Artificial intelligence advancements continue to be a primary source of optimism for the technology ecosystem and a partial counterbalance to challenges in media and entertainment.
In July and August, tech employment deceased by a net 15,000 jobs each month as the writers strike took a toll.
Employment data released Friday reflects not only that optimism, but also that wages in the industry are stabilizing at least for now—a welcome development in the middle market.
Tech employment came in at 3,051,000 for August after a net decrease of 15,000 jobs in the information sector, according to Bureau of Labor Statistics data.
The decreases were led by dips in the motion picture and sound recording industries (16,800 jobs) and among broadcasting and content providers (3,600). Those are not a complete shock when considering the Writers Guild of America and Screen Actors Guild strikes, along with consumers wringing out the last bits of summer.
Tech companies appear to have switched from the direct and obvious means of managing headcount through mass layoffs to the more subtle hiring pauses and attrition management. August marks the second consecutive month in which the decreases in tech employment were greater than reported layoffs.
In July and August, tech employment deceased by a net 15,000 jobs each month, and tech layoffs for the two months were 6,527 and 9,220, respectively, according to Crunchbase. The reported tech layoffs, then, help to tell some—but not all—of the story.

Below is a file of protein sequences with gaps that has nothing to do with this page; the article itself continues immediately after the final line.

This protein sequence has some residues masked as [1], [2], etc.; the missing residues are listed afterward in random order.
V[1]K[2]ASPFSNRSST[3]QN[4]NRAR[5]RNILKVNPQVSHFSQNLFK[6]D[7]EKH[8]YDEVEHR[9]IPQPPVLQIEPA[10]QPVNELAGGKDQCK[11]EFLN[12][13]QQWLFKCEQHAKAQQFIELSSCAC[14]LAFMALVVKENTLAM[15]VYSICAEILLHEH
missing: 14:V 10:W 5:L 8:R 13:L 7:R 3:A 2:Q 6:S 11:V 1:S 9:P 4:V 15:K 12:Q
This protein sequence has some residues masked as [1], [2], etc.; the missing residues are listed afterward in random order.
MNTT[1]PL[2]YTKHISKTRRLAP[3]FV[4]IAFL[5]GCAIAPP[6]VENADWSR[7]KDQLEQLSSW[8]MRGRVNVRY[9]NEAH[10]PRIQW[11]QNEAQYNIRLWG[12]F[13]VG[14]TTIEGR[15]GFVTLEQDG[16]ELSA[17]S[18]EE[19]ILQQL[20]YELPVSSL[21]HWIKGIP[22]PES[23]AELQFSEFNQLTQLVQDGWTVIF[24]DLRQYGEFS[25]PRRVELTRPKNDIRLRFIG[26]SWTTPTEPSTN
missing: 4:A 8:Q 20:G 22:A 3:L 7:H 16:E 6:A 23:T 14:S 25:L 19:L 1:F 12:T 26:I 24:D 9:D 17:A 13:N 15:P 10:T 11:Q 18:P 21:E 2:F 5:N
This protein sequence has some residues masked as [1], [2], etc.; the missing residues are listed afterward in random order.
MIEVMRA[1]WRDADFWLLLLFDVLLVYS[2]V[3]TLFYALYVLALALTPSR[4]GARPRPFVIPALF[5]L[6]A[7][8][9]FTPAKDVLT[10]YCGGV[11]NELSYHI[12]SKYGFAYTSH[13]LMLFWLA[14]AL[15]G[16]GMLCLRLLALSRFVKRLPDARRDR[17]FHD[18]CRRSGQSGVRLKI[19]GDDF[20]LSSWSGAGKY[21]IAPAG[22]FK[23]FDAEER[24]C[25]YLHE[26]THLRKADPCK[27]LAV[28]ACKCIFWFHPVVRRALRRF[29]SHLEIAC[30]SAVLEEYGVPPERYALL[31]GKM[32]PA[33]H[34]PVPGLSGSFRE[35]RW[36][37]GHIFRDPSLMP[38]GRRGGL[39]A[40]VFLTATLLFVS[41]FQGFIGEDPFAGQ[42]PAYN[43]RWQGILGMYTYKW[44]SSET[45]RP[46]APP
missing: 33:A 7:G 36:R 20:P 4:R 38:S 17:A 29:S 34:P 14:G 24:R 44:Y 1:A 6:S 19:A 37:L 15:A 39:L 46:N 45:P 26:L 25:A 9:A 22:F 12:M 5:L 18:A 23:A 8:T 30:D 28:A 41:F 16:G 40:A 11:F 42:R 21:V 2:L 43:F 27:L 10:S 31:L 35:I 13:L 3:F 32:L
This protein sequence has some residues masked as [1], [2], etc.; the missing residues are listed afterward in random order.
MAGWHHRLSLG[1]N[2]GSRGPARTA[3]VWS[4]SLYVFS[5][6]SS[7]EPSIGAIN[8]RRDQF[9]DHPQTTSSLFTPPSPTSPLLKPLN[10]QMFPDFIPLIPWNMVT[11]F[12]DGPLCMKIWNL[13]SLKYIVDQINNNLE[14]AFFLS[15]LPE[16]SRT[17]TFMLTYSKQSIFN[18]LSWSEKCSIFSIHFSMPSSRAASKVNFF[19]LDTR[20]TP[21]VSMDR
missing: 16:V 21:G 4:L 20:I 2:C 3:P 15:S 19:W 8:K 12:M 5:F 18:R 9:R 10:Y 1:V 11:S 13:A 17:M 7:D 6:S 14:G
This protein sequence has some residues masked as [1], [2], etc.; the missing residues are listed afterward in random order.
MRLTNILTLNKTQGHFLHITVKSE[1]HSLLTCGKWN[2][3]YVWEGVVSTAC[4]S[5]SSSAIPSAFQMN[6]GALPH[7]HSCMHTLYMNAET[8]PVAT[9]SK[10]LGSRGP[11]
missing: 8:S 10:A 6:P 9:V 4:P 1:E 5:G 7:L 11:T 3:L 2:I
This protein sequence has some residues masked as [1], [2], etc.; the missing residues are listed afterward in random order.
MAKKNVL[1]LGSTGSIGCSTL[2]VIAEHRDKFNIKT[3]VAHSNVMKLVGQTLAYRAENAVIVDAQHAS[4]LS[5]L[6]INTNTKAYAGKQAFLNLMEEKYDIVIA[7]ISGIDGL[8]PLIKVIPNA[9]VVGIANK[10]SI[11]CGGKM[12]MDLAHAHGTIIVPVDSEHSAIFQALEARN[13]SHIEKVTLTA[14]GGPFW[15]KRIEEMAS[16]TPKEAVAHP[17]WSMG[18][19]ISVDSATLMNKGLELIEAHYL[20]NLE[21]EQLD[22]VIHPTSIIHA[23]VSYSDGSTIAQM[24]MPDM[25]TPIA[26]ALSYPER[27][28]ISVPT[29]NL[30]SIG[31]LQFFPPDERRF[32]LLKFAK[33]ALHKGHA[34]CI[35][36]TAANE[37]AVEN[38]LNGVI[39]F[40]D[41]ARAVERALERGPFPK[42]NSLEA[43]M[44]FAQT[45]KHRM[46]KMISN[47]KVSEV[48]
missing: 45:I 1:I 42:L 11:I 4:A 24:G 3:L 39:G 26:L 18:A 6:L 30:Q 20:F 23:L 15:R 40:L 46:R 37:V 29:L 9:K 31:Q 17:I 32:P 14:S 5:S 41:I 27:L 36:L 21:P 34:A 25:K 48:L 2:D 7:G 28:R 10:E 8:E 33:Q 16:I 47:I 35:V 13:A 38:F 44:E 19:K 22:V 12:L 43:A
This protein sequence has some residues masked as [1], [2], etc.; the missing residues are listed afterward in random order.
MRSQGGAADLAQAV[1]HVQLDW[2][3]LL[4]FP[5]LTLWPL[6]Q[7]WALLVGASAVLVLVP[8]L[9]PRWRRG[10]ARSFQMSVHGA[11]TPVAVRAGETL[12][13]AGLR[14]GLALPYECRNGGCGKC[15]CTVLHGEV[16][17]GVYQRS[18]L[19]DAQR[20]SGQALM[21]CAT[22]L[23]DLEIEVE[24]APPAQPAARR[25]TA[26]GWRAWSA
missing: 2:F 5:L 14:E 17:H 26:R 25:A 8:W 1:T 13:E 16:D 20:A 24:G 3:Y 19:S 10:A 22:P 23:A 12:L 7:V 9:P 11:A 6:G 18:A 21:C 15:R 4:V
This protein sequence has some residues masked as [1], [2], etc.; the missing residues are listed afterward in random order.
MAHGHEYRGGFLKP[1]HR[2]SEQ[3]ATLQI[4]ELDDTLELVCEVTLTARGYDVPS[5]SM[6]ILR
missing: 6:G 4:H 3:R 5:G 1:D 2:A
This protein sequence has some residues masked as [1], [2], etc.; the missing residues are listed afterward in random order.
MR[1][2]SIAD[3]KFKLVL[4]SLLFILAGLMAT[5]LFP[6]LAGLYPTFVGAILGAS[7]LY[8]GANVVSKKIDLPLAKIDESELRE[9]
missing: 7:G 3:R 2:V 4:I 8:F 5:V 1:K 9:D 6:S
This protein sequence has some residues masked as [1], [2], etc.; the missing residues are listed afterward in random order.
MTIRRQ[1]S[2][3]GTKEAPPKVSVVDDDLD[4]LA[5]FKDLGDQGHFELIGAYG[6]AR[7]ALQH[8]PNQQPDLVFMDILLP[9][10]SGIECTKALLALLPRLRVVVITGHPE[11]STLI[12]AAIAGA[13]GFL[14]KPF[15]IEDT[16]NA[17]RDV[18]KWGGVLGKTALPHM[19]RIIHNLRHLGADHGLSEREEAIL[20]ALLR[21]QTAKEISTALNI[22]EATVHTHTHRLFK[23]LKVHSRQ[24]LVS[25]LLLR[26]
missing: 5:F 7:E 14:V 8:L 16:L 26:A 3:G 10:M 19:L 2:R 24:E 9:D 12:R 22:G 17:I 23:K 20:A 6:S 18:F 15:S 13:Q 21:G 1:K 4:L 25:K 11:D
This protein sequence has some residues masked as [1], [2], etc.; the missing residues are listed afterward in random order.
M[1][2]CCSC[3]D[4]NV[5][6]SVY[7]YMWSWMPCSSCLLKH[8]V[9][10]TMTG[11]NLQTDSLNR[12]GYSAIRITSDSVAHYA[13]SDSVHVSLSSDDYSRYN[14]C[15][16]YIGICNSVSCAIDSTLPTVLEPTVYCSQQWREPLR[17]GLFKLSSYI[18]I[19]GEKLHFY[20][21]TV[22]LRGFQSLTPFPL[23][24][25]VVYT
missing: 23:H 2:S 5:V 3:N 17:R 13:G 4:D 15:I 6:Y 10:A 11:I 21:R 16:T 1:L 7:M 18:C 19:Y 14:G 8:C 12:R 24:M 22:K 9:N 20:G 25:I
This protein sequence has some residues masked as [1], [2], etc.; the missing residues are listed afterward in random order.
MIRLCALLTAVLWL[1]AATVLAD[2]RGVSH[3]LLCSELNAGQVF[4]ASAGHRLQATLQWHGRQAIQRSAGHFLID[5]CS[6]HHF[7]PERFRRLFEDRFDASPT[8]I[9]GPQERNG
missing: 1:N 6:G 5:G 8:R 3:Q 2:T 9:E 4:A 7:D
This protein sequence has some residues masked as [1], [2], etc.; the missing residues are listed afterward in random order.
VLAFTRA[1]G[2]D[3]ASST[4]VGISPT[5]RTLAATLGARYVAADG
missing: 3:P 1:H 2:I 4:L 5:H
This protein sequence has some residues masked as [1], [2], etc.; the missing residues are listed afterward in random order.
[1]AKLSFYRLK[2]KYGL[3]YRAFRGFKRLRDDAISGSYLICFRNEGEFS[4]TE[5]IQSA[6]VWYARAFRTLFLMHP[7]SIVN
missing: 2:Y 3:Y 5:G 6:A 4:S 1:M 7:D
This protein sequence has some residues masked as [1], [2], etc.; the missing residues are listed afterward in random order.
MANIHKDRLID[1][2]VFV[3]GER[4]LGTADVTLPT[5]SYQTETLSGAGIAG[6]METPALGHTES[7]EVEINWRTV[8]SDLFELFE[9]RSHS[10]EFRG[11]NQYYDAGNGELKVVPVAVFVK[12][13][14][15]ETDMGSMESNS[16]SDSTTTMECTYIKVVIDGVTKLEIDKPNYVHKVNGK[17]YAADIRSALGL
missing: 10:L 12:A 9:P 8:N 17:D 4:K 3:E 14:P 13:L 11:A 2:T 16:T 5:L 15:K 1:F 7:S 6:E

Throughout most of this year, tech layoff figures have generously exceeded monthly reported fluctuations in tech employment. From January to April, layoffs totaled 135,000 and employment was only down by 24,000. More directly, while large public technology companies were laying off hundreds of thousands of workers, the overall tech employment levels remained largely steady or reflected relatively minor decreases.
Read more of RSM’s insights on technology and the middle market.
The resilience of the tech labor market has largely been credited to advancements in artificial intelligence and the strength of the middle market. Will it turn out to be enough?
Tech layoffs for August through the 25th of the month were 9,220, according to Crunchbase, with most coming from public companies that accounted for 8,090, or 88%. The remaining 1,130, or 12%, occurred at private middle market tech companies.
The breakdown between layoffs from public versus middle market isn’t new. In most months, the layoff split between public and private has ranged between 75/25 to 90/10.
Unemployment rates for the information sector, in aggregate, jumped from 3.2% for last August to 4.1% for this August . Most notable were the changes to the information unemployment rates for men and women year-over-year, which more than doubled and almost halved, respectively.
There is a silver lining for middle market technology companies. For years, they lost the competition for talent against large public tech companies, but the cost of technology labor appears to have stabilized, at least temporarily.
The average weekly earnings for information workers in August was $1,745.20, up by only $16.92, from $1,728.28 last August. The increase is less than 1% year-over-year and should prove more than manageable—if not welcomed—by middle market players.
Finally, even with a couple consecutive months of employment contraction, overall employment levels remain near 15-year highs, a reflection of the resilient technology ecosystem and economy.